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Italian meander ends in Treviso

Treviso, Italy, where Dottie and I spent the final two weeks of our sojourn, is sometimes called “Little Venice” because it is surrounded by water and looks a little like the bigger, more famous city nearby. Every day as we strolled through the town’s narrow, winding streets, criss-crossing canals, I kept thinking, “There’s got to be fish in that water.”

I never saw a single angler. Had I been a resident with access to a fly rod, I’d have at least tested my hypothesis that with that much water, there has to be some fish.

Unlike Venice, in Treviso the water isn’t salt. It comes cold and fresh from the Sile River which emerges from springs in the nearby hills. Romans built the original city on its banks, fortified it and built canals into which they diverted some of the river water. They also built a deep moat around the city walls for further protection.

Most of what the Romans built is either buried or was replaced during the Middle Ages, when Treviso was a very important crossroads in this part of Italy.

The old part of the city inside the walls has a distinctly medieval look and feel, with narrow winding streets and alleys, hidden piazzas and ancient churches – once the center of village life, but now mostly quiet save for the faithful few. Some have been turned into museums and art galleries.

The canals bring the Sile’s waters through the 15th-century walls and cut through the middle of old part of town past ancient structures rising out of the water, like those one sees in Venice. In fact there are places that look so much like its larger cousin, that you’d swear it is an actual suburb of Venice.

While I had previously arranged for fishing further north in Bassano del Grappa, I hadn’t anticipated fishing in Treviso. Unfortunately, there were no fly shops or tackle stores in the city from which I could rent a fishing rod. But several local residents confirmed that there are fish in the river and canals and some people do catch them, but I didn’t see anyone angling during my stay.

Nevertheless, right in the middle of several intersecting canals, I found a small island reserved for commercial anglers to sell their catch.

Few, if any, fish come from the waters inside the city walls. In fact, salt-water fish, caught that morning in the nearby Adriatic Sea, dominated the offerings. Some of the mongers offered trout but admitted that they were from a nearby farm/hatchery, not from the local river.

Still, the Size River and the canals that ran virtually within a few blocks of our apartment looked very fishable to me. Had I had room for my rod, or been able to borrow one from a local, I would have given it a try.

Dottie and I did spend parts of a few days in Venice, a half-hour train ride away from Treviso. Because there are no cruise ships currently stopping there and the number of international visitors is down because of Covid, Venice was pleasantly walkable with no heavy crowds to impede casual strolling. Most of the shops, restaurants, and museums were open and the majority of visitors were Italian.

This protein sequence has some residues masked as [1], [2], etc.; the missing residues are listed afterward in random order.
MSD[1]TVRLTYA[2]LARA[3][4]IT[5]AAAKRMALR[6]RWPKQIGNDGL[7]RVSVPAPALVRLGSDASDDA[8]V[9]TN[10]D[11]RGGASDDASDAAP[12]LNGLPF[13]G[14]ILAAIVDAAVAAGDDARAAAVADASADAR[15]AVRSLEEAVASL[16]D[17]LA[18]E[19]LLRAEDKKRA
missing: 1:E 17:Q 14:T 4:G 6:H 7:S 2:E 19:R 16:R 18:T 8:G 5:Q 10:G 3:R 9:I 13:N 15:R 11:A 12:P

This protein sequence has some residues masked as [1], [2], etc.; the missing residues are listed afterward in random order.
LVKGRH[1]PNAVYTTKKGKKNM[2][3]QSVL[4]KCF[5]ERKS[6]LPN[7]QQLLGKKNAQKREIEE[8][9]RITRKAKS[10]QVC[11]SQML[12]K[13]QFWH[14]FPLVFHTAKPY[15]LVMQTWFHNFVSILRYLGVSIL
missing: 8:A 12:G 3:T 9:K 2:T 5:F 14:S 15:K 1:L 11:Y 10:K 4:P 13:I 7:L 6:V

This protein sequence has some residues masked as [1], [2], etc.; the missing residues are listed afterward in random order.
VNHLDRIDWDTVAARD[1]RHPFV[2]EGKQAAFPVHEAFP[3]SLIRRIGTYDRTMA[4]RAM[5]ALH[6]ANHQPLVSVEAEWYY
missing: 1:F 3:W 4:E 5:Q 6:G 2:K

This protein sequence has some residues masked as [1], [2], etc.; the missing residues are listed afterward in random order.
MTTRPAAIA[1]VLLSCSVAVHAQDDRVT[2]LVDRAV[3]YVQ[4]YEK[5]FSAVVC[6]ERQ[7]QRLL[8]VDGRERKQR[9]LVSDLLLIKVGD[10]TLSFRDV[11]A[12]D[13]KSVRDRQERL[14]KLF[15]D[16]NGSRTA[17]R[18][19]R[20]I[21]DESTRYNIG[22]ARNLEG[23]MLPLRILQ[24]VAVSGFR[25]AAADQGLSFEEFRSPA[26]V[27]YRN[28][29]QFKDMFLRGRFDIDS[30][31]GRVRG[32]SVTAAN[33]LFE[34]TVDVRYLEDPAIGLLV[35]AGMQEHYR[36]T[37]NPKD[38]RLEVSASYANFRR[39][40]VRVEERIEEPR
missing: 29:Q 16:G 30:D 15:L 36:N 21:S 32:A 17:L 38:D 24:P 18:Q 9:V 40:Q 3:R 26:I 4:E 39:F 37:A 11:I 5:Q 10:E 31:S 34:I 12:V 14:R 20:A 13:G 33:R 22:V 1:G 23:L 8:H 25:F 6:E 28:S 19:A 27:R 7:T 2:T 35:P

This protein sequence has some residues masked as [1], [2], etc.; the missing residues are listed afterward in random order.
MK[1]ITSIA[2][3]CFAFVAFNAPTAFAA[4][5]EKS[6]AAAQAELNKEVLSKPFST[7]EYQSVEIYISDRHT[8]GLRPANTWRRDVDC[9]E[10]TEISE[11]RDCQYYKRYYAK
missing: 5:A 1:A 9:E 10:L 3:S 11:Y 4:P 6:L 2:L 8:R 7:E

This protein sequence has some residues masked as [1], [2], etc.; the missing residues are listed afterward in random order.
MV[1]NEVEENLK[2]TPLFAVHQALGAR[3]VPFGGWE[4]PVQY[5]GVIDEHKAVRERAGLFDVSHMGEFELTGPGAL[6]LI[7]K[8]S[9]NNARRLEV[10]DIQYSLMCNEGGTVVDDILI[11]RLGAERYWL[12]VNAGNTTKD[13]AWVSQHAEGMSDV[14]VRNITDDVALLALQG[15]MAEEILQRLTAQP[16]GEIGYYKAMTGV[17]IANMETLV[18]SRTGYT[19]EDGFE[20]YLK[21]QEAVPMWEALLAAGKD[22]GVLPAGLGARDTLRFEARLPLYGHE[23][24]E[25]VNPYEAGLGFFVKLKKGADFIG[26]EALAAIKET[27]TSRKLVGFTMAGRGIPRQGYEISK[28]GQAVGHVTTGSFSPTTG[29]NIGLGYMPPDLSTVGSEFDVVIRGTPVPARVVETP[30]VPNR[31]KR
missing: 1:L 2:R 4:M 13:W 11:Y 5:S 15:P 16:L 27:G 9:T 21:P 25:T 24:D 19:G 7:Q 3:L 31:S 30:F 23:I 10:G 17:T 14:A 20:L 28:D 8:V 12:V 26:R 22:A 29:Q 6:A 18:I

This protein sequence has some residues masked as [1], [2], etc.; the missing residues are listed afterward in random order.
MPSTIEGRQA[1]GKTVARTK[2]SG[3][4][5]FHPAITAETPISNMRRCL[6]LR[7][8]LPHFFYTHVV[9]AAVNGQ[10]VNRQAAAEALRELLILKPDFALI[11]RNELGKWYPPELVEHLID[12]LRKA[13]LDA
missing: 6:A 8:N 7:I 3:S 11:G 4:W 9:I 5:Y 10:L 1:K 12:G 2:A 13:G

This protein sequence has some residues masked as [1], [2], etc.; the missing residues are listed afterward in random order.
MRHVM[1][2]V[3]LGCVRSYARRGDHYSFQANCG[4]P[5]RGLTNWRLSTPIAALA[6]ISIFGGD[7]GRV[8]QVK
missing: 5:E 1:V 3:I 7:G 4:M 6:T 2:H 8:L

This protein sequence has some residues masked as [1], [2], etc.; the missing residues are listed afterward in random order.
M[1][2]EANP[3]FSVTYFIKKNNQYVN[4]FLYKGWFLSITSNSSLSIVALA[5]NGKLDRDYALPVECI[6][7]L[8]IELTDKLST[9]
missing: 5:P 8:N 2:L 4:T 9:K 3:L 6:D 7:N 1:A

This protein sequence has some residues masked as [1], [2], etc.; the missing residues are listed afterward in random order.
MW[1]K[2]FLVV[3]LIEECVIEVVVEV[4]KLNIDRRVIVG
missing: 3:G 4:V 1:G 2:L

We were always happy to return to our vacation rental apartment in much smaller and quieter Treviso, a charming city with friendly inhabitants that take a great deal of pride in their home.

Many residents live and work in the immediate suburbs surrounding the old city walls, and then come into the city’s main piazzas on weekends to meet with friends and dine. Most of the bars and restaurants have more outside seating than inside. On weekends the piazzas were crowded late into the evening, as families with children lingered over wine, grappa or espresso and spent time with their friends.

TIRAMISU, that delicious Italian dessert, was introduced to the world in Treviso in the 1960s. We were in the city for the annual Tiramisu World Cup Competition. Sampling Tiramisu at Le Beccherie restaurant, where the “dole” was first introduced in the 1960s. (BIll Lynch/Index-Tribune)
TIRAMISU, that delicious Italian dessert, was introduced to the world in Treviso in the 1960s. We were in the city for the annual Tiramisu World Cup Competition. Sampling Tiramisu at Le Beccherie restaurant, where the “dole” was first introduced in the 1960s. (BIll Lynch/Index-Tribune)

The one big event we enjoyed there was the “Tiramisu World Cup,” featuring young chefs from all over the country in a contest to see who could make the best version of this delicious Italian dessert.

In fact tiramisu was introduced to the world at the Le Beccherie here in the 1960s, and we had dinner one night at LeBeccherie, which has become an upscale and popular place to dine in Treviso. The dinner was good, and of course we had tiramisu for dessert.

The food and the people were the highlights of our stay. We came home to Sonoma a few pounds heavier, but with many wonderful memories. If you are considering a trip to northern Italy and want avoid the crowds that are sure to return to Venice, consider Treviso.

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